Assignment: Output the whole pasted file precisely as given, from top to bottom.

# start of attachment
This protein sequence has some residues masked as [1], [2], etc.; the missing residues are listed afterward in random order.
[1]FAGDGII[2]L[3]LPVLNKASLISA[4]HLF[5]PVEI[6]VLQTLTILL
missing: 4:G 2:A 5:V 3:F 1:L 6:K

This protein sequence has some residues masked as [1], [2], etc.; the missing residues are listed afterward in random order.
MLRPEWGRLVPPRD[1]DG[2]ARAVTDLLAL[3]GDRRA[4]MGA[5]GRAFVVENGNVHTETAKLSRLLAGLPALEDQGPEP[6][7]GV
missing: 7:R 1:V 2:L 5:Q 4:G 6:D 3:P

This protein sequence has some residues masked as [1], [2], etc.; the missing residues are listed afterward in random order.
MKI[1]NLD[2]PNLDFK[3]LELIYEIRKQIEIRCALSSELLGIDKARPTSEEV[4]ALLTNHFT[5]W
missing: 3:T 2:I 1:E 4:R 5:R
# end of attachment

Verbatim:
This protein sequence has some residues masked as [1], [2], etc.; the missing residues are listed afterward in random order.
[1]FAGDGII[2]L[3]LPVLNKASLISA[4]HLF[5]PVEI[6]VLQTLTILL
missing: 4:G 2:A 5:V 3:F 1:L 6:K

This protein sequence has some residues masked as [1], [2], etc.; the missing residues are listed afterward in random order.
MLRPEWGRLVPPRD[1]DG[2]ARAVTDLLAL[3]GDRRA[4]MGA[5]GRAFVVENGNVHTETAKLSRLLAGLPALEDQGPEP[6][7]GV
missing: 7:R 1:V 2:L 5:Q 4:G 6:D 3:P

This protein sequence has some residues masked as [1], [2], etc.; the missing residues are listed afterward in random order.
MKI[1]NLD[2]PNLDFK[3]LELIYEIRKQIEIRCALSSELLGIDKARPTSEEV[4]ALLTNHFT[5]W
missing: 3:T 2:I 1:E 4:R 5:R